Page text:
With a blend of the exotic (Wood and the alluring and burgeoning Seattle sound) and proven (that familiar Guns N’ Roses vibe), it didn’t take long for record companies to seek out Andy Wood and Mother Love Bone, sensing the start of a gold rush. By 1990, Mother Love Bone, Soundgarden, The Screaming Trees, Nirvana, and Alice in Chains had all signed with big labels. The mom and pop aesthetic of the Seattle sound was being blown to smithereens. Geffen, who later inked Nirvana and released Nevermind in 1991, dropped $5,000 for Mother Love Bone to record a demo and approximately 15 labels went north dangling multi-album deals.

According to Rolling Stone, those deals also came with a serious, life-changing dollar amount attached, ranging from $150,000 to $400,000. Business was open in Seattle and Mother Love Bone’s members were set to take the next step toward their dream, signing a seven-album deal with Polygram and beginning work on their debut LP, Apple, with producer Terry Tate, who had produced Soundgarden’s major label debut for A&M.

Despite Soundgarden’s local-band-makes-good story, though, it’s important to remember that there was a local backlash against the band for signing with A&M and making Louder Than Love — a preview for what was to come when “grunge” started to buckle under the burden of being a world denting cultural trend. Supposedly, Soundgarden had sold out because, as is the case with all tightly knit underground scenes, you’re only allowed to get successful within those confines and you’re never allowed to chase something bigger or more lucrative. A silly argument that probably wouldn’t have impacted Mother Love Bone (which, as a band, didn’t have roots in the scene like Soundgarden did), though it’s always possible that Malfunkshun and Green River fans could have turned their noses up at Apple upon its release.

At the time of their signing, though, it’s doubtful that anyone in Mother Love Bone cared. They were with a big damn label, working on releasing an EP (Shine) in an effort to build buzz for Apple, and about to go on tour with Dogs D’Amour. The buzz was palpable, Andy Wood was, at long last, about to be heard in a big way, adding an interesting wrinkle to the composition of what the Seattle sound was supposed to sound like. But while that future success seemed like an unmissable target, all was not well.

For one thing, despite his public praise of Mother Love Bone, Wood’s bandmates sensed a disconnect.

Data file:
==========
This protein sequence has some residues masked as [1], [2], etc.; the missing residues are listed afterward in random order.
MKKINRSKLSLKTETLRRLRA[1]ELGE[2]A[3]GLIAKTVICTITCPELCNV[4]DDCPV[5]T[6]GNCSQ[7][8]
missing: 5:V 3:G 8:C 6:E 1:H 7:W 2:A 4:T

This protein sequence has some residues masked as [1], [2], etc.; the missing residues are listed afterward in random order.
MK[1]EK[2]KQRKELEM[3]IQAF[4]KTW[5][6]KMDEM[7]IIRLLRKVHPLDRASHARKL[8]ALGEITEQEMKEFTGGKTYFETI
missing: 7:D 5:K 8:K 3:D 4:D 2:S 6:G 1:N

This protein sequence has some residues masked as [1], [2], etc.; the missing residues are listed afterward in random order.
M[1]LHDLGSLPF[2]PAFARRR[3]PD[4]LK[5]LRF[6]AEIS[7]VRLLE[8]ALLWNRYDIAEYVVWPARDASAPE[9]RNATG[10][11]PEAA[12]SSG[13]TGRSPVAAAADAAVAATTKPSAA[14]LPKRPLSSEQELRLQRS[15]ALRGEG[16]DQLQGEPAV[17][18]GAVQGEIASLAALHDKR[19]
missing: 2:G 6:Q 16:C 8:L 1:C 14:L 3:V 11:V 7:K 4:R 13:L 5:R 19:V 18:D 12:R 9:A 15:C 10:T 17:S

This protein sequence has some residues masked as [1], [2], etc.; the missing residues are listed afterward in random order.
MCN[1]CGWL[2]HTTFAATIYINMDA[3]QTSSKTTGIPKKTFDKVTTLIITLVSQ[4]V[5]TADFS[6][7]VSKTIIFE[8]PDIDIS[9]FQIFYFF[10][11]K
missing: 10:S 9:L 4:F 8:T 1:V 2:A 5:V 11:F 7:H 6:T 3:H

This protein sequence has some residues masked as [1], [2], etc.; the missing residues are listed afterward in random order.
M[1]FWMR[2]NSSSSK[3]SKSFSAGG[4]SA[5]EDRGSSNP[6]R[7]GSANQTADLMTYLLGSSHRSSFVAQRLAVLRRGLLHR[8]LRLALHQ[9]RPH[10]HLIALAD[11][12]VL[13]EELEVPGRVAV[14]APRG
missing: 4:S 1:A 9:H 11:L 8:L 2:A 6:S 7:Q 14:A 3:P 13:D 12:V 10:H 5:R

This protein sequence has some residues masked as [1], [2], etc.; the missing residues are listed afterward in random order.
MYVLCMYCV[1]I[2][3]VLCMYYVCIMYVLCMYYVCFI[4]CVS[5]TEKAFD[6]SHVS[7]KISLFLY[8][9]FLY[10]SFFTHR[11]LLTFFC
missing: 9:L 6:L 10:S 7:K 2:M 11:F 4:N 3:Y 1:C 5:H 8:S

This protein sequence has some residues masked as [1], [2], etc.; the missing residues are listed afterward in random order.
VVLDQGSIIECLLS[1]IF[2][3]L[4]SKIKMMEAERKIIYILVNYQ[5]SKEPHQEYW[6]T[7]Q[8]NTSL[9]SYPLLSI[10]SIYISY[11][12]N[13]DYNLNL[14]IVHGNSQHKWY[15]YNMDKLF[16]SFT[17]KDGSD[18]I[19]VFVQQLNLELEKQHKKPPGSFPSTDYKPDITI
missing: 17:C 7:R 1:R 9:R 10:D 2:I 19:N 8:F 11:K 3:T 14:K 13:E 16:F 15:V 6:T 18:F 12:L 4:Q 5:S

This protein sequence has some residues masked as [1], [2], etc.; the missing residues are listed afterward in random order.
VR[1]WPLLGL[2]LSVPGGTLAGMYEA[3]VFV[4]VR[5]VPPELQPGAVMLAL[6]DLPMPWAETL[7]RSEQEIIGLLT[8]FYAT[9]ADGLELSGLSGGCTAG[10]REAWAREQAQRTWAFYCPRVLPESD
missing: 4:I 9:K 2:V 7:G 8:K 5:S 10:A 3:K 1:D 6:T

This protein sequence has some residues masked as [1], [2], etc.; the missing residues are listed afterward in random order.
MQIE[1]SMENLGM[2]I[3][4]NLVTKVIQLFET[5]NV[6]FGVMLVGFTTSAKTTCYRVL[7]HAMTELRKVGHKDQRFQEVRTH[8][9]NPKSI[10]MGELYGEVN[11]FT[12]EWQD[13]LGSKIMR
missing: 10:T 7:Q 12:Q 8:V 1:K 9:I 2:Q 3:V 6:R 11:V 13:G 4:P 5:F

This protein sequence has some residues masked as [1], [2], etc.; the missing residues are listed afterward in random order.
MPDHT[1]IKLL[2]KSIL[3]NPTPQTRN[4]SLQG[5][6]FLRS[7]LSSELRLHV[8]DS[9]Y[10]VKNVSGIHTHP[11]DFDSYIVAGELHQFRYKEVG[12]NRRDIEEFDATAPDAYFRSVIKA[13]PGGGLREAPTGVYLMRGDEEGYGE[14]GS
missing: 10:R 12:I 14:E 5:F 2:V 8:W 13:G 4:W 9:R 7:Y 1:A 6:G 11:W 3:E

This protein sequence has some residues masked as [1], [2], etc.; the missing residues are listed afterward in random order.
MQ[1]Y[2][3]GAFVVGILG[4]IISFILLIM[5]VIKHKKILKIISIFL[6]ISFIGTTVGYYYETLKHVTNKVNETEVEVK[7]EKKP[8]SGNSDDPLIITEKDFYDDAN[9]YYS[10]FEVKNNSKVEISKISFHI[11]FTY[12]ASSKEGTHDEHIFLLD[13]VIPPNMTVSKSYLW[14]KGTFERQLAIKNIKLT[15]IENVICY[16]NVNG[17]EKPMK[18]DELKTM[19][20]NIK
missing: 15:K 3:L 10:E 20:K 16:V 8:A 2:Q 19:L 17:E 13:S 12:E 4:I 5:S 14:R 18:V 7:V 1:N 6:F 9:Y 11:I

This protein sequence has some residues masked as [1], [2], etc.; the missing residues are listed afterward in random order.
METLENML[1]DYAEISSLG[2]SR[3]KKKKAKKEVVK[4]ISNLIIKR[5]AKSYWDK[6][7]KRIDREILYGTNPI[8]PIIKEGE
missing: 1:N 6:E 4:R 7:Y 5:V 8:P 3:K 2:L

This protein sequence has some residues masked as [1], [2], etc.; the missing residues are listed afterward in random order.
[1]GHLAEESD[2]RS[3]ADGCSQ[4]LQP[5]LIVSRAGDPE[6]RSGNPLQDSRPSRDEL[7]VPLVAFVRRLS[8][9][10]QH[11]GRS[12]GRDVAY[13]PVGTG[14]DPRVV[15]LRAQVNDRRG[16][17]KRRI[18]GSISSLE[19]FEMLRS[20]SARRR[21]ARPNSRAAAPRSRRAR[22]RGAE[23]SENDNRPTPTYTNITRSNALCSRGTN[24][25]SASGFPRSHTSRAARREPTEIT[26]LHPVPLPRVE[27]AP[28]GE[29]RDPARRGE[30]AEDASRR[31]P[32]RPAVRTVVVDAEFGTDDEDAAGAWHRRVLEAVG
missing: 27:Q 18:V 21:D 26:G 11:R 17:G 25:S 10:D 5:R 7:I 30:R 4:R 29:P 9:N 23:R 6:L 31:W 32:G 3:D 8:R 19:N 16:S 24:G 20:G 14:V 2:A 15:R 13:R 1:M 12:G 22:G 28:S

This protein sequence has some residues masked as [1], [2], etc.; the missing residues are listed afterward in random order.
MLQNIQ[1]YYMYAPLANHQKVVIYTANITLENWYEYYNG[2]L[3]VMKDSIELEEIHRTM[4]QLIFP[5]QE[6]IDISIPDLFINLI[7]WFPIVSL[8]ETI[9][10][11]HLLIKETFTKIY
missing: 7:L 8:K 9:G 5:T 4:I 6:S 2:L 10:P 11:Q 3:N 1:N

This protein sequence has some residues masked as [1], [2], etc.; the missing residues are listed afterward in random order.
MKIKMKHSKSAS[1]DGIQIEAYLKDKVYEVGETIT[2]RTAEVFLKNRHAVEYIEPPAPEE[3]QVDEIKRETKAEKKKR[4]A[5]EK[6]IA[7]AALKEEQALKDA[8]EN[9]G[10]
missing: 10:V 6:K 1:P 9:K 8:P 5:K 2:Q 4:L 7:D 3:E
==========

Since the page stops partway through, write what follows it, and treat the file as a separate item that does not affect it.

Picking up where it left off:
“He had fantasies and as the rock thing was being fulfilled in Mother Love Bone, he was not really into it. I think the reality of being in a band and dealing with a record label was not what he thought it would be,” said Greg Gilmore in the Malfunkshun documentary. “It was a difficult band for him to be in, I think it was a difficult band for all of us to be in,” said Gossard in the same doc, recalling tension and competition. Gossard would later add that, while he thought that there were happy times with the band, musically, he felt that Wood had “a lot more musical information to give and this really wasn’t gonna be the band.”

It’s impossible to know if Andy was truly dissatisfied and, perhaps, itching for a return to the kind of music he had made beside Kevin Wood and Regan Hagar with Malfunkshun — perhaps torn by a battle between his musical tastes and his desire to play to the biggest crowds. Was Mother Love Bone a stepping stone or a legitimate shot at creating something tangible and everlasting? One of many unanswered questions.

“It’s Unkind And Leaves Me Alone”

In the Malfunkshun documentary, a hand-written drug log is shown detailing a track record of substance abuse that goes back to childhood. Simply put, there’s hardly a drug Andy Wood didn’t try, and with a previous overdose, blackouts, an admission that rehab wasn’t working, and the words, “one of two roads” placed next to 1990, it’s not hard to assume that Andy was on a dark road. Still, despite a recent trip to rehab, his death from a heroin overdose just two weeks prior to the release of Apple came as a shock within a community that had yet to sustain the many, many losses that would follow.

Opinions seem to be mixed on if Andy was an addict or a daytripper with bad luck, but it’s clear that Andy lived his life showing different sides of himself to different people. He was glam, he was hard rock, he had arena-rock ambitions, a true artist’s soul, and he lived life as a loud showman while being “afraid of being alive,” according to Cornell in Five Against One.